ICAM-1-dependent pathways regulate colonic eosinophilic inflammation Academic Article uri icon


  • Eosinophilic inflammation is a common feature of numerous eosinophil-associated gastrointestinal (EGID) diseases. Central to eosinophil migration into the gastrointestinal tract are the integrin-mediated interactions with adhesion molecules. Although the mechanisms regulating eosinophil homing into the small intestine have begun to be elucidated, the adhesion pathways responsible for eosinophil trafficking into the large intestine are unknown. We investigated the role of adhesion pathways in eosinophil recruitment into the large intestine during homeostasis and disease. First, using a hapten-induced colonic injury model, we demonstrate that in contrast to the small intestine, eosinophil recruitment into the colon is regulated by a beta7 -integrin addressin cell adhesion molecule-1-independent pathway. Characterization of integrin expression on colonic eosinophils by flow cytometry analysis revealed that colonic CC chemokine receptor 3+ eosinophils express the intercellular adhesion molecule-1 (ICAM-1) counter-receptor integrins alphaL, alphaM, and beta2. Using ICAM-1-deficient mice and anti-ICAM-1 neutralizing antibodies, we show that hapten-induced colonic eosinophilic inflammation is critically dependent on ICAM-1. These studies demonstrate that beta2 -integrin/ICAM-1-dependent pathways are integral to eosinophil recruitment into the colon during GI inflammation associated with colonic injury.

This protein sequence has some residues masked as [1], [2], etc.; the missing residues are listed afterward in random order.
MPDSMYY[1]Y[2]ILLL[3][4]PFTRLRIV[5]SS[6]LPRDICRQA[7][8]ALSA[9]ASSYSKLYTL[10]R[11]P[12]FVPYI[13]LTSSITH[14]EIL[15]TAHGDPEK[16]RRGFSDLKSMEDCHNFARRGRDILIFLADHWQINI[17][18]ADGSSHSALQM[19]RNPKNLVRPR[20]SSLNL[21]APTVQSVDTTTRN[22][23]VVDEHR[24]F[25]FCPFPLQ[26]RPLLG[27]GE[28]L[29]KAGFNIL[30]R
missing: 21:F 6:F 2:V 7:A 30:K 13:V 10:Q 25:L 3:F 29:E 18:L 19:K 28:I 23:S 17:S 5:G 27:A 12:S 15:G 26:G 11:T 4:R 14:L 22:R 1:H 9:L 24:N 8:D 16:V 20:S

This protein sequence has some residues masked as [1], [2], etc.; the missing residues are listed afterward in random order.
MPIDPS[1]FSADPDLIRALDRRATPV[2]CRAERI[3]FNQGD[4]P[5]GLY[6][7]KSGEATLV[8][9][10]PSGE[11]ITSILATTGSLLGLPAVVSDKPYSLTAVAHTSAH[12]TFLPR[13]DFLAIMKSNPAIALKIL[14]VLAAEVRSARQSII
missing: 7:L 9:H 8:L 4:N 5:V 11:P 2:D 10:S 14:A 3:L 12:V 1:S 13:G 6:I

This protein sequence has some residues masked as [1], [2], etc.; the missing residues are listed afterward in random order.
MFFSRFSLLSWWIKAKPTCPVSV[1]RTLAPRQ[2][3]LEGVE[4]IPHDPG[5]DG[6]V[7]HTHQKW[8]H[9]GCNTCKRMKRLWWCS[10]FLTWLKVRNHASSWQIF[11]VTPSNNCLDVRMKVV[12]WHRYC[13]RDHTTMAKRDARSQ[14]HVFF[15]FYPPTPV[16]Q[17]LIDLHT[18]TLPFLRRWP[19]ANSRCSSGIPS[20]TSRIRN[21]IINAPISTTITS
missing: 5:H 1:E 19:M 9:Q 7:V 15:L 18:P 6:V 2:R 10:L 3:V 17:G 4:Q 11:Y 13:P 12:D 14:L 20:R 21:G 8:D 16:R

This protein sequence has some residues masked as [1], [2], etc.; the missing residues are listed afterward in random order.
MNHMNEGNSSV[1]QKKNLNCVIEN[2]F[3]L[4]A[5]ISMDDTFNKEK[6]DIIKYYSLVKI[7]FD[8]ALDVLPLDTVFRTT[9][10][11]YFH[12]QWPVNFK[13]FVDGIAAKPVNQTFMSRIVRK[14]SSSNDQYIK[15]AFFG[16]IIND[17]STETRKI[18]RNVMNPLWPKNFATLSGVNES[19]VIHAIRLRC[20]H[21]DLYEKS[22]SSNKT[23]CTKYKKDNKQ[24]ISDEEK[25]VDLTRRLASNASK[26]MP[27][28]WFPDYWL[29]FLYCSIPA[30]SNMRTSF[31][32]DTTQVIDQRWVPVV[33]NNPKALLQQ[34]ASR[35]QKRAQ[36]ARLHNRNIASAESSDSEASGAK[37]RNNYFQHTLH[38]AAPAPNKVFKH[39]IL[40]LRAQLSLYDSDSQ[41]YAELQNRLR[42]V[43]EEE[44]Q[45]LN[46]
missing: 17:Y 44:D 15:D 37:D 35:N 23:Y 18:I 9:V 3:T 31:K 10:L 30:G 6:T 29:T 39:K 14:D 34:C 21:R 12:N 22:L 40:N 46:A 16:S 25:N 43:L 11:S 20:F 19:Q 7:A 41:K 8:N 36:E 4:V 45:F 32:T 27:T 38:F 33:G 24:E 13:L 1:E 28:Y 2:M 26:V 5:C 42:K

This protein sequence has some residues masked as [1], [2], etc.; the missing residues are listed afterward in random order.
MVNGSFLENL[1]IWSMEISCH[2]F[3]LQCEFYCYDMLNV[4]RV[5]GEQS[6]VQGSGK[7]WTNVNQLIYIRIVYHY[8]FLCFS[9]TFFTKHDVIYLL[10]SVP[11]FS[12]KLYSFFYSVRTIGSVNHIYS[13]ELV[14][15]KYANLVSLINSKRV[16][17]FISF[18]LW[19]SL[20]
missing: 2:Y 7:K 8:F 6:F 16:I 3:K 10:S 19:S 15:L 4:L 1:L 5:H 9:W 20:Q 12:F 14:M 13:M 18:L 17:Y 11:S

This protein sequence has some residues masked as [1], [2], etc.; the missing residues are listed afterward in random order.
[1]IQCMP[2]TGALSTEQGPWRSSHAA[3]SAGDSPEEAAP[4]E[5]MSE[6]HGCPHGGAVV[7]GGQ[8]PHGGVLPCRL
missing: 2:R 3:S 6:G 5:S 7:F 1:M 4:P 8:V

publication date

  • August 1, 2006